Last season, the Kings were one of the best teams in the league at one thing: shooting the long-ball. In fact, they tied for the fourth best 3-point percentage in the league, nailing 37.6% of their attempts from beyond the arc. The majority of guards, wings, and bigs that spent significant time on the court were able to knock down shots, especially in the latter part of the year. In the post-Boogie era, the Kings accuracy increased by 4.2%, going from 36.5% prior to the trade, all the way to 40.7% which was behind only the Portland Trailblazers after the All-Star break.
DeMarcus Cousins, Anthony Tolliver, Rudy Gay, Matt Barnes, Darren Collison, Ben McLemore, Arron Afflalo, Tyreke Evans, Omri Casspi, and Langston Galloway all departed in either the Cousins trade, were cut, or were allowed to walk in free agency, and the Front Office did little to replace those shooters this summer, especially from the front court positions.
Last Season vs Last Season vs Current Roster
The 2016-2017 campaign can essentially be split into two, smaller intervals as both the roster composition and goals of the franchise were vastly different before and after our swap with the Pelicans.
The pre-trade group had eight players average at least one three-pointer made per game: DeMarcus Cousins, Anthony Tolliver, Rudy Gay, Garrett Temple, Matt Barnes, Darren Collison, Ben McLemore, and Arron Afflalo. Even after losing three of those contributors to either injury, trade, or general-awfulness which led to being cut, Sacramento was able to replace that production with three incoming players: Buddy Hield, Tyreke Evans, and Langston Galloway. Currently, there are only four players on the team who can meet that same bar.
|Temple + McLemore||2.2||Afflalo + McLemore||2.5||Bogdanovic + Carter||? + 1.5|
|Total 3PM||10.8||Total 3PM||11||Total 3PM||7.9|
Quantity isn’t everything of course, but Dave Joerger’s squad was also able to shoot accurately from the outside as well. Out of the original eight players listed above, six of them were able to shoot better than the NBA average from beyond the arc (.358), and seven players were able to best that number in the post-trade period. Again, only four players hit that mark last season with our current makeup.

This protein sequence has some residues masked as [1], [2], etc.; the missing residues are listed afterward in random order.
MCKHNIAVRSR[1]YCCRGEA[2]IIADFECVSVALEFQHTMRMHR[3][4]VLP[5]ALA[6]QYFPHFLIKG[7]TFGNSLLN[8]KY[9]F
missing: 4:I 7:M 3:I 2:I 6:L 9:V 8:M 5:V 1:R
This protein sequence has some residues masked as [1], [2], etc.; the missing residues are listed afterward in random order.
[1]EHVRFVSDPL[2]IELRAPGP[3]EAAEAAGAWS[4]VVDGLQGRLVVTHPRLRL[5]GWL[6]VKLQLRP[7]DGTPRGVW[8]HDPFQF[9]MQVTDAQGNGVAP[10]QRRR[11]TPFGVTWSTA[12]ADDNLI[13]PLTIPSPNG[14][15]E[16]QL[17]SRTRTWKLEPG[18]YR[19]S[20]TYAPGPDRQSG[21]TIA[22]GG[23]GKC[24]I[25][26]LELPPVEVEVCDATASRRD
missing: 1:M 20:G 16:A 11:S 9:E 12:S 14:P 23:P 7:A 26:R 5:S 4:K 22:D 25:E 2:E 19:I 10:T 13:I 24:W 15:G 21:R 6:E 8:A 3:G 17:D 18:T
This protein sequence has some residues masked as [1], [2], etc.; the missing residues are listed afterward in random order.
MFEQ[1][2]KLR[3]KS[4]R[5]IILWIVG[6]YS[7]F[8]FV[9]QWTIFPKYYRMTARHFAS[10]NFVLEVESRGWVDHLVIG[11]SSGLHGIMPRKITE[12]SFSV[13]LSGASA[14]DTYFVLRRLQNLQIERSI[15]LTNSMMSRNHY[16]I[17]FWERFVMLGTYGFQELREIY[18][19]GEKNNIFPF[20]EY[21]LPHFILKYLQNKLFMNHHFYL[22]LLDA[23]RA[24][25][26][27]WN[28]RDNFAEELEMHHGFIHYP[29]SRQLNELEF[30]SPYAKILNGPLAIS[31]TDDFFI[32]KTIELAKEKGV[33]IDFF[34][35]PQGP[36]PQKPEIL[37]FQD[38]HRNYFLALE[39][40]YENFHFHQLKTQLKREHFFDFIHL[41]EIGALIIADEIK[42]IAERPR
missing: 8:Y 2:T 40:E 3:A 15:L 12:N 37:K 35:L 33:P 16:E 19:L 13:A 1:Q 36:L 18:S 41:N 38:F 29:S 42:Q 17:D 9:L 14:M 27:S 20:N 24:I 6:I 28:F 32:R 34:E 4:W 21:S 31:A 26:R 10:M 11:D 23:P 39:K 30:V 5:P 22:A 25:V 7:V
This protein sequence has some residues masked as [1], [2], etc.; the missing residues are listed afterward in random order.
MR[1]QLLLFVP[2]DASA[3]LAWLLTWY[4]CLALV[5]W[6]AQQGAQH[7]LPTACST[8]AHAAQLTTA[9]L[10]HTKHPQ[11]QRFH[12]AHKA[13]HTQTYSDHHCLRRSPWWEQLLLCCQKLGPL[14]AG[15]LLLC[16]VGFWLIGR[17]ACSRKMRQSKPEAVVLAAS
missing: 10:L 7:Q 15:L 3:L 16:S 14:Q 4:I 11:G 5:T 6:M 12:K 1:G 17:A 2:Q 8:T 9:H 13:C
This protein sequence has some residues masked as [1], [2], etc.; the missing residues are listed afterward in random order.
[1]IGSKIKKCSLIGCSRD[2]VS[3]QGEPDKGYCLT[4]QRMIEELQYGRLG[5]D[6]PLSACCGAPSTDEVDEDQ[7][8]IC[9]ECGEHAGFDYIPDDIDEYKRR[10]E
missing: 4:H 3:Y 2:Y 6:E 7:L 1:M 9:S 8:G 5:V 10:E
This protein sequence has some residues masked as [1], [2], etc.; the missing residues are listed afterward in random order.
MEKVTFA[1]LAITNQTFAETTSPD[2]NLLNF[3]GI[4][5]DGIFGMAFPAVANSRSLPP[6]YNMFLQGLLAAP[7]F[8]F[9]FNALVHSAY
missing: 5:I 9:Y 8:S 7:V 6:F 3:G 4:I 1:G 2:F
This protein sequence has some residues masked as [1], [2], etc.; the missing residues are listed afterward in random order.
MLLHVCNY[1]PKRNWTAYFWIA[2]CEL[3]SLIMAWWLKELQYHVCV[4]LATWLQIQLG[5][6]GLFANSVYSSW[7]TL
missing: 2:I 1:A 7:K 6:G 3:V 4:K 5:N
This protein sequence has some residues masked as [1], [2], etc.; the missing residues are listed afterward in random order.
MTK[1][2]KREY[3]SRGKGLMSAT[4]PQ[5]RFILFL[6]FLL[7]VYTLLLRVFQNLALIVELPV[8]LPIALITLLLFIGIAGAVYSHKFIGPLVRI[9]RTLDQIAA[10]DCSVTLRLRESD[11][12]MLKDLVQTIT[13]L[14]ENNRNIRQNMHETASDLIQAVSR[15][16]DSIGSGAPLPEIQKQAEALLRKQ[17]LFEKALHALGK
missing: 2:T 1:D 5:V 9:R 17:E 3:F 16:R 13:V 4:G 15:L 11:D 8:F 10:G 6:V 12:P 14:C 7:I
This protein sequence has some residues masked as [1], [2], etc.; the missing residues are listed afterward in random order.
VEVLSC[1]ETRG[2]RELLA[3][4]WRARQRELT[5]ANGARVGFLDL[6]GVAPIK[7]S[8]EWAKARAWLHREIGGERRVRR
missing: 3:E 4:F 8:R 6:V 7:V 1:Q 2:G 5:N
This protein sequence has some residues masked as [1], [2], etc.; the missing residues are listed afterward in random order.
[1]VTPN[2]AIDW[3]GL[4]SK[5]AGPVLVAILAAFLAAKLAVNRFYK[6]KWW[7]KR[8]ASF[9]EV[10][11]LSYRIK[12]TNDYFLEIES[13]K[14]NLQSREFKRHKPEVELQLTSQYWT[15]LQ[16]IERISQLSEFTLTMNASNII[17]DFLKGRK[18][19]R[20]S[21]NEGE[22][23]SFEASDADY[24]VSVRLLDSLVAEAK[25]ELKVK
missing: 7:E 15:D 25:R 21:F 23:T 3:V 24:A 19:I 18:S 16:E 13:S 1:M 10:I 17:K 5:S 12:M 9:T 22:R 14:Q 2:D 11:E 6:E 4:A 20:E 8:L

Now, after cutting Afflalo and Tolliver, signing Hill, Carter, and Randolph, and drafting Fox, Jackson, Giles, and Mason, the Kings have set themselves up to struggle mightily in an area of strength from just one season ago.
While our guards and wings will still be able to make long distance shots, our front court players have almost no experience in being able to consistently stretch the floor.
DeMarcus Cousins and Anthony Tolliver, our most reliable power forward rotation from the 2017 season, absolutely blow our projected power forward rotation, Skal Labissiere and Zach Randolph, out of the water when it comes to three pointers attempted per game, made per game, total attempted, and total made.
Former vs Current Power Forwards
|Player||3PM Per Game||3PA Per Game||Total 3P Made||Total 3P Attempted|
|Player||3PM Per Game||3PA Per Game||Total 3P Made||Total 3P Attempted|
Boogie and Tolliver took 7 more three-pointers per game and almost 400 more throughout the entire season. In fact, our former power forwards made more shots from beyond the arc last season (185) than all of our current big men combined in their entire careers (151).
The Fox Conundrum
The lack of shooting from our big men wouldn’t normally be a concern in a season of rebuilding (or tanking) as the Kings are expected to be one of the least successful teams in the league; however, the larger issue at hand is the possible stunting of our lottery pick’s growth due to a lack of vision from a free agent perspective.